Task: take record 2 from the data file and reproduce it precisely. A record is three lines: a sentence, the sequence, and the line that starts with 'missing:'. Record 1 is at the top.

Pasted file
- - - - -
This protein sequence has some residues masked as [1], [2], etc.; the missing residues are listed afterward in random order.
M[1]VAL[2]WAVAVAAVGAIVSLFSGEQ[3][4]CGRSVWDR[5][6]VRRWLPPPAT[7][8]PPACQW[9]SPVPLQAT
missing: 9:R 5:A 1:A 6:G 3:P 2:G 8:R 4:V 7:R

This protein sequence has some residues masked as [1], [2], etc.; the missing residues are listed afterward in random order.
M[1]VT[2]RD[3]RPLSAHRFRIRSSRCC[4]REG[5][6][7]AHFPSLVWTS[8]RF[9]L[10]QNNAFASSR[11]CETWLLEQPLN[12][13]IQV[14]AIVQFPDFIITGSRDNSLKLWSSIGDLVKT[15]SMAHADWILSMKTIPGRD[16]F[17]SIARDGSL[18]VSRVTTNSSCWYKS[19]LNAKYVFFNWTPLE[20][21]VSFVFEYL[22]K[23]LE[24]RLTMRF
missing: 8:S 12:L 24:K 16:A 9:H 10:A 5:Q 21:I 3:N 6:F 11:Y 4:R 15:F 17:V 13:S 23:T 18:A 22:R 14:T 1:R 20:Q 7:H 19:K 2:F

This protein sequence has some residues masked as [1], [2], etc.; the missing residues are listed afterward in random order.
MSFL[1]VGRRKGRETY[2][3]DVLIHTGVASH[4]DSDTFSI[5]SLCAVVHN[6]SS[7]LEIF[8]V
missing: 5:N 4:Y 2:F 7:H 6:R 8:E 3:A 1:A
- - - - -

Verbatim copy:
This protein sequence has some residues masked as [1], [2], etc.; the missing residues are listed afterward in random order.
M[1]VT[2]RD[3]RPLSAHRFRIRSSRCC[4]REG[5][6][7]AHFPSLVWTS[8]RF[9]L[10]QNNAFASSR[11]CETWLLEQPLN[12][13]IQV[14]AIVQFPDFIITGSRDNSLKLWSSIGDLVKT[15]SMAHADWILSMKTIPGRD[16]F[17]SIARDGSL[18]VSRVTTNSSCWYKS[19]LNAKYVFFNWTPLE[20][21]VSFVFEYL[22]K[23]LE[24]RLTMRF
missing: 8:S 12:L 24:K 16:A 9:H 10:A 5:Q 21:I 3:N 6:F 11:Y 4:R 15:F 17:V 13:S 23:T 18:A 22:R 14:T 1:R 20:Q 7:H 19:K 2:F